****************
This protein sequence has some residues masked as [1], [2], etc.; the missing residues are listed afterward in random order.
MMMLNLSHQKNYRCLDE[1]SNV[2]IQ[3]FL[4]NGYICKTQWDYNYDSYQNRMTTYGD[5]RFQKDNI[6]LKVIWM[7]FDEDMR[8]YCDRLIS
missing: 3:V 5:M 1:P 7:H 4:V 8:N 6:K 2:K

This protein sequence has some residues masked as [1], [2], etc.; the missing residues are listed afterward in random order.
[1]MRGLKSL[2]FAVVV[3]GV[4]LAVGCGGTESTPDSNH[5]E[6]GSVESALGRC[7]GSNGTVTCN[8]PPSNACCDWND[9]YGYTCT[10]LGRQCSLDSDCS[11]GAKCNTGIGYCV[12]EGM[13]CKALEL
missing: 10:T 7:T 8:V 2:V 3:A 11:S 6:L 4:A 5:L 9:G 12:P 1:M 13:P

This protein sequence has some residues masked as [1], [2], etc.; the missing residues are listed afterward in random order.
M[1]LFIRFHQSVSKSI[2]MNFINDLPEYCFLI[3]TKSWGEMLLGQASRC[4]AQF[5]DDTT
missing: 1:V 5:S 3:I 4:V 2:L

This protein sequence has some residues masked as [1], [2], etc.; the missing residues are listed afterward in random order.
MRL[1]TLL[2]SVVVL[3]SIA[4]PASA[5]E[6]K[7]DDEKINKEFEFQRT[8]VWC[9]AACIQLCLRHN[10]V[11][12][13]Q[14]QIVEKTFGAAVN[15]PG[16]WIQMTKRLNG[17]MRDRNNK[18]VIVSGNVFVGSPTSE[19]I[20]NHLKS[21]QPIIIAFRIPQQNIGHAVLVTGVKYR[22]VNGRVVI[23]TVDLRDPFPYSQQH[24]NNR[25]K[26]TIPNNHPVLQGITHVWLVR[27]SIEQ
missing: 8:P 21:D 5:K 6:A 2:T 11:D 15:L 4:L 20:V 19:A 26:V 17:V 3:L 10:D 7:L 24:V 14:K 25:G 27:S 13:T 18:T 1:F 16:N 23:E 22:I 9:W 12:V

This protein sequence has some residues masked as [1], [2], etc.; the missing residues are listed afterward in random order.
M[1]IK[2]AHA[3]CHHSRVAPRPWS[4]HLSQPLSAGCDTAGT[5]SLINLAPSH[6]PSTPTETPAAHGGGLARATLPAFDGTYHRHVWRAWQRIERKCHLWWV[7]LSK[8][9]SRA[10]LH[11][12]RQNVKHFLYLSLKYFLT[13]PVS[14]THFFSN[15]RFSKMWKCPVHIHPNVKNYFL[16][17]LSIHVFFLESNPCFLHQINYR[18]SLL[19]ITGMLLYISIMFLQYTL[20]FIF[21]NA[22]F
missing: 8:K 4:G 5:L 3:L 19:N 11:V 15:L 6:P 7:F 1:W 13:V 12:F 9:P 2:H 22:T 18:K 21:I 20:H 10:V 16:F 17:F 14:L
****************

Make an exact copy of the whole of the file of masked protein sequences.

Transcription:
This protein sequence has some residues masked as [1], [2], etc.; the missing residues are listed afterward in random order.
MMMLNLSHQKNYRCLDE[1]SNV[2]IQ[3]FL[4]NGYICKTQWDYNYDSYQNRMTTYGD[5]RFQKDNI[6]LKVIWM[7]FDEDMR[8]YCDRLIS
missing: 3:V 5:M 1:P 7:H 4:V 8:N 6:K 2:K

This protein sequence has some residues masked as [1], [2], etc.; the missing residues are listed afterward in random order.
[1]MRGLKSL[2]FAVVV[3]GV[4]LAVGCGGTESTPDSNH[5]E[6]GSVESALGRC[7]GSNGTVTCN[8]PPSNACCDWND[9]YGYTCT[10]LGRQCSLDSDCS[11]GAKCNTGIGYCV[12]EGM[13]CKALEL
missing: 10:T 7:T 8:V 2:V 3:A 11:S 6:L 4:A 5:L 9:G 12:P 1:M 13:P

This protein sequence has some residues masked as [1], [2], etc.; the missing residues are listed afterward in random order.
M[1]LFIRFHQSVSKSI[2]MNFINDLPEYCFLI[3]TKSWGEMLLGQASRC[4]AQF[5]DDTT
missing: 1:V 5:S 3:I 4:V 2:L

This protein sequence has some residues masked as [1], [2], etc.; the missing residues are listed afterward in random order.
MRL[1]TLL[2]SVVVL[3]SIA[4]PASA[5]E[6]K[7]DDEKINKEFEFQRT[8]VWC[9]AACIQLCLRHN[10]V[11][12][13]Q[14]QIVEKTFGAAVN[15]PG[16]WIQMTKRLNG[17]MRDRNNK[18]VIVSGNVFVGSPTSE[19]I[20]NHLKS[21]QPIIIAFRIPQQNIGHAVLVTGVKYR[22]VNGRVVI[23]TVDLRDPFPYSQQH[24]NNR[25]K[26]TIPNNHPVLQGITHVWLVR[27]SIEQ
missing: 8:P 21:D 5:K 6:A 2:T 11:D 15:L 4:L 20:V 19:A 26:V 17:V 3:L 10:D 7:L 24:V 14:K 25:G 27:S 13:T 18:T 1:F 16:N 23:E 22:I 9:W 12:V

This protein sequence has some residues masked as [1], [2], etc.; the missing residues are listed afterward in random order.
M[1]IK[2]AHA[3]CHHSRVAPRPWS[4]HLSQPLSAGCDTAGT[5]SLINLAPSH[6]PSTPTETPAAHGGGLARATLPAFDGTYHRHVWRAWQRIERKCHLWWV[7]LSK[8][9]SRA[10]LH[11][12]RQNVKHFLYLSLKYFLT[13]PVS[14]THFFSN[15]RFSKMWKCPVHIHPNVKNYFL[16][17]LSIHVFFLESNPCFLHQINYR[18]SLL[19]ITGMLLYISIMFLQYTL[20]FIF[21]NA[22]F
missing: 8:K 4:G 5:L 3:L 19:N 11:V 15:L 6:P 7:F 1:W 13:V 12:F 9:P 2:H 22:T 18:K 21:I 20:H 10:V 16:F 17:F 14:L